By Jim Schutze
By Rachel Watts
By Lauren Drewes Daniels
By Anna Merlan
By Lee Escobedo
By Alice Laussade
By Scott Reitz
This is what acid rock means in the late '00s: An orgiastic decadence in sound, zillions of notes shimmering around all at once, instruments covering the stage, tribal beats and rhythms, and a cultish, "family" vibe à la Animal Collective, High Places, Holy Fuck and Octopus Project. D.C.'s seven-piece Le Loup offers its translation on the experimental and noisy world of down-at-the-compound rock with much to contribute: three-part harmonies and a keenly developed understanding of finger work (on banjos and mandolins), not to mention fully fleshed-out songs with beginnings, middles and clarifying ends that take the audience on a roller-coaster ride of emotion and sonic bliss.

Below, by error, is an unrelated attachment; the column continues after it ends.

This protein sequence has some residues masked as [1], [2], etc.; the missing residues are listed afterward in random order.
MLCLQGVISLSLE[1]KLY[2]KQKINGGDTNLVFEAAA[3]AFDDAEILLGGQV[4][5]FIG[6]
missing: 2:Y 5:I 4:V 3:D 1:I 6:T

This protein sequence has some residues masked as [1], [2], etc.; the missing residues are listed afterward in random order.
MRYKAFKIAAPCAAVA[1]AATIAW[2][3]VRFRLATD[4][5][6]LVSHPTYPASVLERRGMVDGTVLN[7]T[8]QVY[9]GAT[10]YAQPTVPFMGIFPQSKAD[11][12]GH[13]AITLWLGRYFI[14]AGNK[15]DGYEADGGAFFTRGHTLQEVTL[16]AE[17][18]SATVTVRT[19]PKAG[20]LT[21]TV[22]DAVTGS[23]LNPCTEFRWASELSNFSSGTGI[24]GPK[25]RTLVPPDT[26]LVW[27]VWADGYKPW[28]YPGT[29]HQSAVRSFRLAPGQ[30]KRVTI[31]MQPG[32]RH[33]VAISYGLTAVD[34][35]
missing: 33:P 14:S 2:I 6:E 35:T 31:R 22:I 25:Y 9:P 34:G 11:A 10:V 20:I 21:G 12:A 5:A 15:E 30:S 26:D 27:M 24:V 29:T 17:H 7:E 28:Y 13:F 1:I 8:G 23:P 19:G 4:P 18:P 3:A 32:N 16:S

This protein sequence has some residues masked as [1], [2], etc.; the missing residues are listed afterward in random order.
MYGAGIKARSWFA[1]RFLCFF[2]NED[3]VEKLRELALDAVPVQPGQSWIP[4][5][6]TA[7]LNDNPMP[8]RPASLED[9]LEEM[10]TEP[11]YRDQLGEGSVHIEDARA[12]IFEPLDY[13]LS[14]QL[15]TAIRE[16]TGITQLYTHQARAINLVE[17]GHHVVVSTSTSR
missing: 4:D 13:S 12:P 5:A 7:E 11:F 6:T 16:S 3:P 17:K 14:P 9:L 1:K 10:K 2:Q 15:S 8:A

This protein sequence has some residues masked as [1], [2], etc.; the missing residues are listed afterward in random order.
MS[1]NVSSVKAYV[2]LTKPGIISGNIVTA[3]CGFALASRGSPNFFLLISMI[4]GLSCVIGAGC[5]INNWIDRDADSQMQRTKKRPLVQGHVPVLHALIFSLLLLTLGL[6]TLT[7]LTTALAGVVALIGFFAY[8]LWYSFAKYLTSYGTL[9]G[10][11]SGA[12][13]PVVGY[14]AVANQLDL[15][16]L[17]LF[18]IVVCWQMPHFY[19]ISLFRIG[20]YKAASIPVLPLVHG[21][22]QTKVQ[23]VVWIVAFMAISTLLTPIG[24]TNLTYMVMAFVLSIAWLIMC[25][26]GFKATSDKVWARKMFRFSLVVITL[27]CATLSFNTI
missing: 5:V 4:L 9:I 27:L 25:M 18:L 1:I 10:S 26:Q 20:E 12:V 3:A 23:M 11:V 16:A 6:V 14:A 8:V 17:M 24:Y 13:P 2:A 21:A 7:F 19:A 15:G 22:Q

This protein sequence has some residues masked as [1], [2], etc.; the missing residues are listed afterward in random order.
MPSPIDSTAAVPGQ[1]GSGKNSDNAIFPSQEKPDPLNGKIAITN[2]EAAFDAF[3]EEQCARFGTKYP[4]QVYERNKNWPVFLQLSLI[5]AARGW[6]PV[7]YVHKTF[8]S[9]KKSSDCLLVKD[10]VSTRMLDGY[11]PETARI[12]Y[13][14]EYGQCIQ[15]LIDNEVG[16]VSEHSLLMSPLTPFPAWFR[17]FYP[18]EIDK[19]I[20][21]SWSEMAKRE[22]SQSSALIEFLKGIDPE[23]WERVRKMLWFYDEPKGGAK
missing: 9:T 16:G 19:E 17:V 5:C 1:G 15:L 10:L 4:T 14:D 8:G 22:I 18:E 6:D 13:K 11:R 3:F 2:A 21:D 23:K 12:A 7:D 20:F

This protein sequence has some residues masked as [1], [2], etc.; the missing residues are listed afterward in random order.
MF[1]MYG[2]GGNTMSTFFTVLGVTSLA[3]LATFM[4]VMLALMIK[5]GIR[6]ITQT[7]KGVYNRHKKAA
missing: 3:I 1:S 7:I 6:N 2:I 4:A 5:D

Informed by the long, reclusive time spent crafting their second album, titled—wait for it—Family, Le Loup's members are experts at their brand of banging, honking, plucking cacophony.
Nurses, on the other hand, plays it subtle. This scruffy three-piece's ghostly, atonal melodies and slight harmonies spill out from its fair share of ramshackle instruments and stage gadgetry too, but Nurses would rather have the audience mull over three or four abstract sounds hanging in the air, as opposed to Le Loup's aural onslaught.
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